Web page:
Attachment: Comparison of Some Methods for Making n-Butyl Bromide.xls (25kB)
This file has been downloaded 113 times




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[*] posted on 5-4-2016 at 17:40


Thanks, I will take a look at this more during my free time.

As far as bromide, I suppose one thing that I can do is run a test. 1g pool-grade NaBr in excess AgNO3- how much precipitate does it produce?




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[*] posted on 30-8-2016 at 14:19


Twelve principles of Green Chemistry:

1. It is better to prevent waste than to treat or clean up waste after it is formed.

2. Synthetic methods should be designed to maximize the incorporation of all materials used in the process into the final product.

3. Wherever practicable, synthetic methodologies should be designed to use and generate substances that possess little or no toxicity to human health and the environment.

4. Chemical products should be designed to preserve efficacy of function while reducing toxicity.

5. The use of auxiliary substances (e.g. solvents, separation agents, etc.) should be made unnecessary wherever possible and innocuous when used.

6. Energy requirements should be recognized for their environmental and economic impacts and should be minimized. Synthetic methods should be conducted at ambient temperature and pressure.

7. A raw material or feedstock should be renewable rather than depleting wherever technically and economically practicable.

8. Reduce derivatives – Unnecessary derivatization (blocking group, protection/deprotection, temporary modification) should be avoided whenever possible.

9. Catalytic reagents (as selective as possible) are superior to stoichiometric reagents.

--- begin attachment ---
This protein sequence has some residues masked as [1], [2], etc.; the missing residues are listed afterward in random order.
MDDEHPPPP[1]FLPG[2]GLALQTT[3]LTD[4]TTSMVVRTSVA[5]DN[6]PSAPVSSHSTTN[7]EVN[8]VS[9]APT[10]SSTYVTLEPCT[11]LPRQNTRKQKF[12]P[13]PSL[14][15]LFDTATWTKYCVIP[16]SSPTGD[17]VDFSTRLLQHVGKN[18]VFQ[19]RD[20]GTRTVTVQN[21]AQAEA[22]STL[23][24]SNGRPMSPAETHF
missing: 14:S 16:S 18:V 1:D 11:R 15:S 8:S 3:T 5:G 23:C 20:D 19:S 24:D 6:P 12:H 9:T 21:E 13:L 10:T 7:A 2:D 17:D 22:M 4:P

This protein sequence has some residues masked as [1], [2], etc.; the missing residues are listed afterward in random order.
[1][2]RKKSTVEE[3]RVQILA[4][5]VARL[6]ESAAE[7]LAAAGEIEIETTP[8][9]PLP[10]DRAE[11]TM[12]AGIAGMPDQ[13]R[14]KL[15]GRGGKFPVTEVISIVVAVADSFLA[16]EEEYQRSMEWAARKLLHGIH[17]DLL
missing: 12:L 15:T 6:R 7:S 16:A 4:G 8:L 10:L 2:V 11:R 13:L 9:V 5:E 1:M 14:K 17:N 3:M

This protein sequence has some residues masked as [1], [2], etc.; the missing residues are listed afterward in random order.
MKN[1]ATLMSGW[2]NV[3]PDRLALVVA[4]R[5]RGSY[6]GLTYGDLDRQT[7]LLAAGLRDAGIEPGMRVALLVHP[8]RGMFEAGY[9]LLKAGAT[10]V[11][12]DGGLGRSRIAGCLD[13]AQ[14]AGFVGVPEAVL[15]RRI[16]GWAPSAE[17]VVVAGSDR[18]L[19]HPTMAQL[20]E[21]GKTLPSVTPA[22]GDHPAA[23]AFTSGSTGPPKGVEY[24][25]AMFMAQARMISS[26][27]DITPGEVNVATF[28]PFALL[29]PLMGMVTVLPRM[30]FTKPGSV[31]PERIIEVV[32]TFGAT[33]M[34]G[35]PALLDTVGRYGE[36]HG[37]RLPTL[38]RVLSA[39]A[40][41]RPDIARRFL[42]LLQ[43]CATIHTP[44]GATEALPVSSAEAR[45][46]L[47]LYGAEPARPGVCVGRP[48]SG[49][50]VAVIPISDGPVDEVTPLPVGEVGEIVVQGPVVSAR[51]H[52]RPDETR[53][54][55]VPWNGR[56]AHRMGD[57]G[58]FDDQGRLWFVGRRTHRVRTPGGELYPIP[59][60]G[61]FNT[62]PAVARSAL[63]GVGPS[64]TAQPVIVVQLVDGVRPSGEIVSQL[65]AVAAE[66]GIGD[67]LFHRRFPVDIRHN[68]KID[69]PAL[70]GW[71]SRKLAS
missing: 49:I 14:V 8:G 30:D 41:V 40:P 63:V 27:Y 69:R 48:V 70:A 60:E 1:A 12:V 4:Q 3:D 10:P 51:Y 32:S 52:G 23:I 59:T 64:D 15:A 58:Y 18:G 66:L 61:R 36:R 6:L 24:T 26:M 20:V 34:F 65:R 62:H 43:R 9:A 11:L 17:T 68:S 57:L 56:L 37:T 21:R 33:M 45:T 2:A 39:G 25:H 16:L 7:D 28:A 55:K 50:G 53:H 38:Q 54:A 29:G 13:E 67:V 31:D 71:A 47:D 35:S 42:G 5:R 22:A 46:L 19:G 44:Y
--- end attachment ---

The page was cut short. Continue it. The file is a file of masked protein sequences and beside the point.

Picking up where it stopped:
10. Chemical products should be designed so that at the end of their function they do not persist in the environment and break down into innocuous degradation products.

11. Analytical methodologies need to be further developed to allow for real-time, in-process monitoring and control prior to the formation of hazardous substances.

12. Substances and the form of a substance used in a chemical process should be chosen to minimize potential for chemical accidents, including releases, explosions, and fires.

https://en.wikipedia.org/wiki/Green_chemistry#Principles


THF is a suspected cancerogen and forms peroxides. Greener alternatives are 2-MeTHF and cyclopentyl methyl ether with the latter having resistance to peroxide formation. The grignard reaction is not particularly a green reaction, it affords magnesium as stochiometric reagent instead of a catalyst for example. Of course a reaction can hardly suit all the criteria and there will be some trade-off between these criteria in most cases.

It's even more difficult to apply the green chemistry principles in an amateur scenario, so I would prefer the same reaction. Nevertheless, I would use diethyl ether, because it has a lower health impact.



[Edited on 30-8-2016 by Alice]
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[*] posted on 25-9-2016 at 22:03


I too was just about to reference the 12 principles of Green Chemistry, though I had sourced from the EPA website rather than Wiki...
https://www.epa.gov/greenchemistry/basics-green-chemistry#tw...

Please, for the love of all that is sacred, you've gotta stop calling this a "Green Synthesis."


[Edited on 9-26-2016 by Protium-1]
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[*] posted on 25-9-2016 at 23:48
Calling out premise, asking for reference


Chemists often praise the usefulness of their product by describing the context in which it solves or circumvents some other problem, or supersedes the prior art in some way. This you have done, it seems you describe tert-alcohols as a participant in a low-temp, non-hazardous-material-producing reaction to obtain Elemental Potassium and possibly Sodium in certain aliphatic solvents. Further, it seems that this remains your sole premise for calling this a "Green Reaction."

Aside from the argument that your actual reaction(s) involves very non-green solvents like THF, and aside from the fact that you've clearly put a lot of work into this, I find it very problematic your whole premise as stated in the Abstract and Intro and believe it possible you may have misunderstood something you had read in passing.

Please, correct me where I am wrong, and please DO provide at minimum one solid Reference.